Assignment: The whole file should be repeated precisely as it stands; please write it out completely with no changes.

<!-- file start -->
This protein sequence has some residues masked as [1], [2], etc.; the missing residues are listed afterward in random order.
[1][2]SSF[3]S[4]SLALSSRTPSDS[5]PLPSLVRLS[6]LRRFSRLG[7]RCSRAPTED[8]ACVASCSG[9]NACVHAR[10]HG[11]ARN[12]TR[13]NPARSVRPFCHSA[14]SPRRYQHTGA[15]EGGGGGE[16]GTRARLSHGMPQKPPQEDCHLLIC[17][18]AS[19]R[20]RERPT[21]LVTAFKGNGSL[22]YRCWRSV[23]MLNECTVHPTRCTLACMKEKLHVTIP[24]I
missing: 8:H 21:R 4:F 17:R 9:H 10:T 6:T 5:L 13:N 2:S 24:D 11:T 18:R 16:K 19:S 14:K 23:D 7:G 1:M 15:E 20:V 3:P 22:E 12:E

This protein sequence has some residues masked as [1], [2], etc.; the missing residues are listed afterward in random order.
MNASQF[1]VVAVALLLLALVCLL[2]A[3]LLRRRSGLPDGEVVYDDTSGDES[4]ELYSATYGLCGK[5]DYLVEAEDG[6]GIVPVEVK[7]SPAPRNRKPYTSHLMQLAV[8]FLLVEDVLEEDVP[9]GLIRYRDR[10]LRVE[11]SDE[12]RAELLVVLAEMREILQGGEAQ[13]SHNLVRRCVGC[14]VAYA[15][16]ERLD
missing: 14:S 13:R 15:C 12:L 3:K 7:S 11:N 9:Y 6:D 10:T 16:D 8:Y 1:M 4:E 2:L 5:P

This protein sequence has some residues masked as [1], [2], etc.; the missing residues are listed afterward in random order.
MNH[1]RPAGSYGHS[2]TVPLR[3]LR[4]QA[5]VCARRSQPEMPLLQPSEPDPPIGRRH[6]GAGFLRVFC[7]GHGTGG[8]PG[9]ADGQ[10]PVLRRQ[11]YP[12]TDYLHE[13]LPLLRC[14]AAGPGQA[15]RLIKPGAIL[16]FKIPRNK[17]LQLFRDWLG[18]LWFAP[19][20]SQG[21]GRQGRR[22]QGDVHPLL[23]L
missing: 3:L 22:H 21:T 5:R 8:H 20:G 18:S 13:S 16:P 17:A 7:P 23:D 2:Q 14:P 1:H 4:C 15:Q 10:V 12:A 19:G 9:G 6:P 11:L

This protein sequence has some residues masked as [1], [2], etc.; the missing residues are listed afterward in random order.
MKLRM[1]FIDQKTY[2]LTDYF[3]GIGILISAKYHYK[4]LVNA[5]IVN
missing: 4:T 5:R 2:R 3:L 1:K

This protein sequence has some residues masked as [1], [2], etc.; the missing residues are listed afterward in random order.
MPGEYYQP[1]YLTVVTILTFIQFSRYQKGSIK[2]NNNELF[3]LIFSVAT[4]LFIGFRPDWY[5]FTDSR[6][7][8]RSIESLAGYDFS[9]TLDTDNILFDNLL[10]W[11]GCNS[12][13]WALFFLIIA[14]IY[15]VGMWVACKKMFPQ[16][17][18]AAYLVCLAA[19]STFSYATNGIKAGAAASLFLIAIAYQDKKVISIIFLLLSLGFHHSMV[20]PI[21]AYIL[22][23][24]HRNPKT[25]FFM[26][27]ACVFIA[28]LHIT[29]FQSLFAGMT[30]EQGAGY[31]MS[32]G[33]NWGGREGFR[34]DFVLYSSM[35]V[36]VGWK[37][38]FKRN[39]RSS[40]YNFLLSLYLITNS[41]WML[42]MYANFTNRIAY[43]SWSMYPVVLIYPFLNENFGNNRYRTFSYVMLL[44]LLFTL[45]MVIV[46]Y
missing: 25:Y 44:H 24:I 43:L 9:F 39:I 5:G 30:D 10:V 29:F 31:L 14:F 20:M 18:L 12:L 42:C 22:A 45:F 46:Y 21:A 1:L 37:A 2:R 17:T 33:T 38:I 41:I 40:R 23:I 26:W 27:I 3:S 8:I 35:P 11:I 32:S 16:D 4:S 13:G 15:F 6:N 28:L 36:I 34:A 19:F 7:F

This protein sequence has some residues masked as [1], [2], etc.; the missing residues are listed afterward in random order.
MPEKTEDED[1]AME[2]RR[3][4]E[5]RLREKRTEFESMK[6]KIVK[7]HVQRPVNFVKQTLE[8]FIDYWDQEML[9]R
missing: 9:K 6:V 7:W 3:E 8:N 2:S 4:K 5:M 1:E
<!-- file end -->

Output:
This protein sequence has some residues masked as [1], [2], etc.; the missing residues are listed afterward in random order.
[1][2]SSF[3]S[4]SLALSSRTPSDS[5]PLPSLVRLS[6]LRRFSRLG[7]RCSRAPTED[8]ACVASCSG[9]NACVHAR[10]HG[11]ARN[12]TR[13]NPARSVRPFCHSA[14]SPRRYQHTGA[15]EGGGGGE[16]GTRARLSHGMPQKPPQEDCHLLIC[17][18]AS[19]R[20]RERPT[21]LVTAFKGNGSL[22]YRCWRSV[23]MLNECTVHPTRCTLACMKEKLHVTIP[24]I
missing: 8:H 21:R 4:F 17:R 9:H 10:T 6:T 5:L 13:N 2:S 24:D 11:T 18:R 16:K 19:S 14:K 23:D 7:G 1:M 15:E 20:V 3:P 22:E 12:E

This protein sequence has some residues masked as [1], [2], etc.; the missing residues are listed afterward in random order.
MNASQF[1]VVAVALLLLALVCLL[2]A[3]LLRRRSGLPDGEVVYDDTSGDES[4]ELYSATYGLCGK[5]DYLVEAEDG[6]GIVPVEVK[7]SPAPRNRKPYTSHLMQLAV[8]FLLVEDVLEEDVP[9]GLIRYRDR[10]LRVE[11]SDE[12]RAELLVVLAEMREILQGGEAQ[13]SHNLVRRCVGC[14]VAYA[15][16]ERLD
missing: 14:S 13:R 15:C 12:L 3:K 7:S 11:N 9:Y 6:D 10:T 16:D 8:Y 1:M 4:E 2:L 5:P

This protein sequence has some residues masked as [1], [2], etc.; the missing residues are listed afterward in random order.
MNH[1]RPAGSYGHS[2]TVPLR[3]LR[4]QA[5]VCARRSQPEMPLLQPSEPDPPIGRRH[6]GAGFLRVFC[7]GHGTGG[8]PG[9]ADGQ[10]PVLRRQ[11]YP[12]TDYLHE[13]LPLLRC[14]AAGPGQA[15]RLIKPGAIL[16]FKIPRNK[17]LQLFRDWLG[18]LWFAP[19][20]SQG[21]GRQGRR[22]QGDVHPLL[23]L
missing: 3:L 22:H 21:T 5:R 8:H 20:G 18:S 13:S 16:P 17:A 7:P 23:D 2:Q 14:P 1:H 4:C 15:Q 10:V 12:A 19:G 9:G 6:P 11:L

This protein sequence has some residues masked as [1], [2], etc.; the missing residues are listed afterward in random order.
MKLRM[1]FIDQKTY[2]LTDYF[3]GIGILISAKYHYK[4]LVNA[5]IVN
missing: 4:T 5:R 2:R 3:L 1:K

This protein sequence has some residues masked as [1], [2], etc.; the missing residues are listed afterward in random order.
MPGEYYQP[1]YLTVVTILTFIQFSRYQKGSIK[2]NNNELF[3]LIFSVAT[4]LFIGFRPDWY[5]FTDSR[6][7][8]RSIESLAGYDFS[9]TLDTDNILFDNLL[10]W[11]GCNS[12][13]WALFFLIIA[14]IY[15]VGMWVACKKMFPQ[16][17][18]AAYLVCLAA[19]STFSYATNGIKAGAAASLFLIAIAYQDKKVISIIFLLLSLGFHHSMV[20]PI[21]AYIL[22][23][24]HRNPKT[25]FFM[26][27]ACVFIA[28]LHIT[29]FQSLFAGMT[30]EQGAGY[31]MS[32]G[33]NWGGREGFR[34]DFVLYSSM[35]V[36]VGWK[37][38]FKRN[39]RSS[40]YNFLLSLYLITNS[41]WML[42]MYANFTNRIAY[43]SWSMYPVVLIYPFLNENFGNNRYRTFSYVMLL[44]LLFTL[45]MVIV[46]Y
missing: 25:Y 44:H 24:I 43:L 9:F 39:I 5:G 30:D 10:V 29:F 31:L 14:F 20:M 18:L 12:L 42:C 22:A 45:F 46:Y 21:A 1:L 37:A 2:R 17:T 33:T 38:I 41:I 40:R 23:I 26:W 27:I 3:S 8:I 35:P 11:I 32:S 16:D 4:S 13:G 15:F 6:N 28:L 36:I 34:A 19:F 7:F

This protein sequence has some residues masked as [1], [2], etc.; the missing residues are listed afterward in random order.
MPEKTEDED[1]AME[2]RR[3][4]E[5]RLREKRTEFESMK[6]KIVK[7]HVQRPVNFVKQTLE[8]FIDYWDQEML[9]R
missing: 9:K 6:V 7:W 3:E 8:N 2:S 4:K 5:M 1:E